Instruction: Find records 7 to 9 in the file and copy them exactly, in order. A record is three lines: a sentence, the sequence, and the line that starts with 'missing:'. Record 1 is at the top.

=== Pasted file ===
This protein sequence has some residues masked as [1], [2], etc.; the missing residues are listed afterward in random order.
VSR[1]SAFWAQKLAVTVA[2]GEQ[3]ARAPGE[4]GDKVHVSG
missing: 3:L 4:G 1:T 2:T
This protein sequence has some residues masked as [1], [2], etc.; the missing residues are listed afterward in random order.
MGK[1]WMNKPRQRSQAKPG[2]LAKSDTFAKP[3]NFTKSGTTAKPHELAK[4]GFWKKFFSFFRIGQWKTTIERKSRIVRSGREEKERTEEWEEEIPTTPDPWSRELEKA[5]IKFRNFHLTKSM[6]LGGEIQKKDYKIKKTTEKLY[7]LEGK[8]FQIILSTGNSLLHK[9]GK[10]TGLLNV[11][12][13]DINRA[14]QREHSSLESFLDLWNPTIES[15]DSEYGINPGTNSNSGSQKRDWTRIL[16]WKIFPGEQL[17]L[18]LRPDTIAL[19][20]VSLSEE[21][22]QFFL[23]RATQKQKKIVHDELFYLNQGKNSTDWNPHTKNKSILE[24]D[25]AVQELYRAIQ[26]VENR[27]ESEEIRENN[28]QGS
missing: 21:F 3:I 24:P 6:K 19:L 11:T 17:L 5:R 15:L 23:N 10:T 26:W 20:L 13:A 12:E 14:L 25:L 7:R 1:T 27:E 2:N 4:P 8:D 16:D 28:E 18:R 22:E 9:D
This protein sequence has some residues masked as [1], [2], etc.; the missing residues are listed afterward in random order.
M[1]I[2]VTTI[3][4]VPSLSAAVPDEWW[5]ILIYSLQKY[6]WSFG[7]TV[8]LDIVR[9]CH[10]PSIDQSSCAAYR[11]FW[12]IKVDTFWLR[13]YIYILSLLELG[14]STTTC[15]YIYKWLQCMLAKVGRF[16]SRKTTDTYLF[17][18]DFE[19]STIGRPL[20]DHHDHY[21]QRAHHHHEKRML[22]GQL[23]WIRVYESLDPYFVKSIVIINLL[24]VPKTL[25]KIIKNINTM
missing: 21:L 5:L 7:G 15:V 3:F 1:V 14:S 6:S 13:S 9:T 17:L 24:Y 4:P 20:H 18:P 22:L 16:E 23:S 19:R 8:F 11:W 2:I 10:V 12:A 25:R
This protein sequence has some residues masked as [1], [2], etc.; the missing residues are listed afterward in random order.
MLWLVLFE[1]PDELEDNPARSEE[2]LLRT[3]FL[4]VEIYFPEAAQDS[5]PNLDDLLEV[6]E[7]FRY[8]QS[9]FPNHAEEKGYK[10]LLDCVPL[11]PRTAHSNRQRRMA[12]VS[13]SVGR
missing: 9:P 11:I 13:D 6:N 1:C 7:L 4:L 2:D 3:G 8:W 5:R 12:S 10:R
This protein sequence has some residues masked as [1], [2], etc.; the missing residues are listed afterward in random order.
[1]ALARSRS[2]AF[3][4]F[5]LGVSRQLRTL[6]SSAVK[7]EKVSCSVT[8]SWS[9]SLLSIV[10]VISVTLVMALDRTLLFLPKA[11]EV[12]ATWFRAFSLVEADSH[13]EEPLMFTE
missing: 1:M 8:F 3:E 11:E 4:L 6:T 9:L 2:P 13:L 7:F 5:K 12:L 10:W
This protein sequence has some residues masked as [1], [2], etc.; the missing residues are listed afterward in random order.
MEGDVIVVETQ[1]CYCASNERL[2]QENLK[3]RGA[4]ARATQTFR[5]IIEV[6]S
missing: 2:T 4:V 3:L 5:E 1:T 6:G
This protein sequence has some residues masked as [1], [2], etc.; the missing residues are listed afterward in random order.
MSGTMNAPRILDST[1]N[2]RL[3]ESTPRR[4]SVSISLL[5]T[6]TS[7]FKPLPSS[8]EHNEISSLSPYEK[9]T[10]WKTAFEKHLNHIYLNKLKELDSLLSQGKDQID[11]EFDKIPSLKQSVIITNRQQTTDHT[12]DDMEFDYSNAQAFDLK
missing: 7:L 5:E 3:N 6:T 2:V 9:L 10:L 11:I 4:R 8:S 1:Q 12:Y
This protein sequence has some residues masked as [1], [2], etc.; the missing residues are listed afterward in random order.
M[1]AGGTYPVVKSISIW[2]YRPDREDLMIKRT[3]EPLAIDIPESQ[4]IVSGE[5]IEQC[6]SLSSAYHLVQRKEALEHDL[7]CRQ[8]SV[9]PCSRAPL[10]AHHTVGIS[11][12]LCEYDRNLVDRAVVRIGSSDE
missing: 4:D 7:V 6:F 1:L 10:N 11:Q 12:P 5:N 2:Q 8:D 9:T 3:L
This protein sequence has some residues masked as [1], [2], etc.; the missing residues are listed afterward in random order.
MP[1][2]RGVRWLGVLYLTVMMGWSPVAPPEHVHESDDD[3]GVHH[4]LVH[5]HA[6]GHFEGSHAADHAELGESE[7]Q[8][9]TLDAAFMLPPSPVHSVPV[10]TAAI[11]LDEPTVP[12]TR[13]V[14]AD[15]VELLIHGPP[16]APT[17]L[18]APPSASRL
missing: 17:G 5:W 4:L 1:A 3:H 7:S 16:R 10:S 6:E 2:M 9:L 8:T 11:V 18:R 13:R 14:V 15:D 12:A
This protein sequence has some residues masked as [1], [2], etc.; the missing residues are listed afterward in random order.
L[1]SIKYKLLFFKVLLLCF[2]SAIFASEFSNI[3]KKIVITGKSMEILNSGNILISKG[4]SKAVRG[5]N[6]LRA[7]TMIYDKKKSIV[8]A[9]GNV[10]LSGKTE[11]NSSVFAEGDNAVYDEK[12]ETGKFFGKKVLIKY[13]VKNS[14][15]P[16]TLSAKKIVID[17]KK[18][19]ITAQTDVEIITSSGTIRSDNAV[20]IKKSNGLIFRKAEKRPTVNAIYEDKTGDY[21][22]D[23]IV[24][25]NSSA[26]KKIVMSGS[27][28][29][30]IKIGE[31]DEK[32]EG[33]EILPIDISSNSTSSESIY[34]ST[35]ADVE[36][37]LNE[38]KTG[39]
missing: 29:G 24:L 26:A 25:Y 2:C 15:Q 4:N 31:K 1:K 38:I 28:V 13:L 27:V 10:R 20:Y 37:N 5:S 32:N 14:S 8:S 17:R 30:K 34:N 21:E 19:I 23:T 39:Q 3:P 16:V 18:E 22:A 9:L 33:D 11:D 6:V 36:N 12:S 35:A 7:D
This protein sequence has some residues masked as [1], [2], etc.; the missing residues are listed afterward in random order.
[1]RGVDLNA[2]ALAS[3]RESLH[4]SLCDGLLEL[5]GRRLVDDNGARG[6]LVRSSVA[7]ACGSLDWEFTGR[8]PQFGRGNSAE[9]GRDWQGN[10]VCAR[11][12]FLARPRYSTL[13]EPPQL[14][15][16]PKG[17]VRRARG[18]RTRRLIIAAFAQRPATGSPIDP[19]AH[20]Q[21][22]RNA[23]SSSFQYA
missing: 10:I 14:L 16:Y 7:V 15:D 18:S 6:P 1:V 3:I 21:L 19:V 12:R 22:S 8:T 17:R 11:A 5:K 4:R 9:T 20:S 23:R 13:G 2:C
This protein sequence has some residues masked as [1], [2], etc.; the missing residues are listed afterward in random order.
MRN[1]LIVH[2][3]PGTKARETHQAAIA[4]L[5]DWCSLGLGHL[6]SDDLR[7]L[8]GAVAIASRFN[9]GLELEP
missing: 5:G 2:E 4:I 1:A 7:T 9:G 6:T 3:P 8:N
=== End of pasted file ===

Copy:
This protein sequence has some residues masked as [1], [2], etc.; the missing residues are listed afterward in random order.
MSGTMNAPRILDST[1]N[2]RL[3]ESTPRR[4]SVSISLL[5]T[6]TS[7]FKPLPSS[8]EHNEISSLSPYEK[9]T[10]WKTAFEKHLNHIYLNKLKELDSLLSQGKDQID[11]EFDKIPSLKQSVIITNRQQTTDHT[12]DDMEFDYSNAQAFDLK
missing: 7:L 5:E 3:N 6:T 2:V 9:L 10:L 11:I 4:R 8:S 1:Q 12:Y
This protein sequence has some residues masked as [1], [2], etc.; the missing residues are listed afterward in random order.
M[1]AGGTYPVVKSISIW[2]YRPDREDLMIKRT[3]EPLAIDIPESQ[4]IVSGE[5]IEQC[6]SLSSAYHLVQRKEALEHDL[7]CRQ[8]SV[9]PCSRAPL[10]AHHTVGIS[11][12]LCEYDRNLVDRAVVRIGSSDE
missing: 4:D 7:V 6:F 1:L 10:N 11:Q 12:P 5:N 2:Q 8:D 9:T 3:L
This protein sequence has some residues masked as [1], [2], etc.; the missing residues are listed afterward in random order.
MP[1][2]RGVRWLGVLYLTVMMGWSPVAPPEHVHESDDD[3]GVHH[4]LVH[5]HA[6]GHFEGSHAADHAELGESE[7]Q[8][9]TLDAAFMLPPSPVHSVPV[10]TAAI[11]LDEPTVP[12]TR[13]V[14]AD[15]VELLIHGPP[16]APT[17]L[18]APPSASRL
missing: 17:G 5:W 4:L 1:A 3:H 7:S 16:R 10:S 6:E 2:M 9:L 8:T 11:V 18:R 13:R 14:V 15:D 12:A